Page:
In my two months on Tinder, I have met exactly 3 types of men. I'd like to list them for you here:
1. The ones who are on Tinder instead of doing the real work of seeing a mental health professional... the ones who are looking for women to save them or soothe them. Either way, I am left thinking (and in several instances saying to them), "Buddy, I think you need to get yourself to a hospital," instead of the normally anticipated, "Where can we meet for coffee?"
In 8 weeks, this exact interaction happened 3 times... we would match and start texting back and forth. But, within 5 minutes this seemingly healthy individual would start to implode via text, revealing their deepest hurts and addictions. And then, just as fast, they disappear, which leaves me wondering if any of these men are still alive. While, I sincerely pray for their well-being, I cannot date them.
2. The ones who appear to be working at the nearby Air Force Base, but are actually stationed in far flung cities like Kabul or the Sudan. These men, (there have been at least 10 in 8 weeks) start texting at all hours of the night expecting instant responses and interactions. They also expect me to commit to long term, exclusive relationships with them, sight unseen. They have each said something to the effect of, "I found your blog, and God told me we are supposed to get married."
Does this scare the living daylights out of anyone else? First of all, I am not an object to be commanded into compliance. I am a human. A female human who will not make commitments to men she has never made eye contact with... even if it is in the name if God.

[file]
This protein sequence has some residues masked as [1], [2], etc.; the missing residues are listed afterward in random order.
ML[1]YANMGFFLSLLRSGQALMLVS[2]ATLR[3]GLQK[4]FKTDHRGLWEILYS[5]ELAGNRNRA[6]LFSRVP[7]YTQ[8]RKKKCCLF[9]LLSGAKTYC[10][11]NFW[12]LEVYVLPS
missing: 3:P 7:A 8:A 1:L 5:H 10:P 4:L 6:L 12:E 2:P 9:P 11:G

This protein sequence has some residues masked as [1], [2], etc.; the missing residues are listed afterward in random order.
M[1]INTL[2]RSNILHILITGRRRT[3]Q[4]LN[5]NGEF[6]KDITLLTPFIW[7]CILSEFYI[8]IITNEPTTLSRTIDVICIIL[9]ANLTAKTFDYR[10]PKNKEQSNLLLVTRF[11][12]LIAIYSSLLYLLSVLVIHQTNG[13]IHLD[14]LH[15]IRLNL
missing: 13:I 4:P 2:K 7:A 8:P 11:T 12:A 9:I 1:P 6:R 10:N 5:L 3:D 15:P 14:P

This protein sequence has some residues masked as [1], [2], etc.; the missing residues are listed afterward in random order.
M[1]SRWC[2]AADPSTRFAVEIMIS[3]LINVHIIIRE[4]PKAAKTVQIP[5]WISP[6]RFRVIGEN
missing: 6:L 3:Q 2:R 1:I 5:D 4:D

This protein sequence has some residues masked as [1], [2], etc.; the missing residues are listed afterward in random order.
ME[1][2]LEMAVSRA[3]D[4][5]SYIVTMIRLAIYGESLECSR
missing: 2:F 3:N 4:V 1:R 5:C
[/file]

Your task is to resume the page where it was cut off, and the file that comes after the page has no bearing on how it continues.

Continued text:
Side note: If this message was from God, I think God is big enough to speak to us both... this call from God would be mutual. I am not knocking God's ability to speak to anyone. I am saying that invoking God's name because this guy reads my blog does not make me stand up and listen. It does make me block him from all future contact because it feels like I'm being harassed.
3. The ones who use Tinder to fill up their social calendars instead of forming real friendships. These are the guys that I meet for first dates and realize almost instantly, this guy is bored, didn't want to be alone tonight, and I will probably not be hearing from him again. He might be fun, and successful, and live in my neighborhood, but he is clearly not here to get to know me.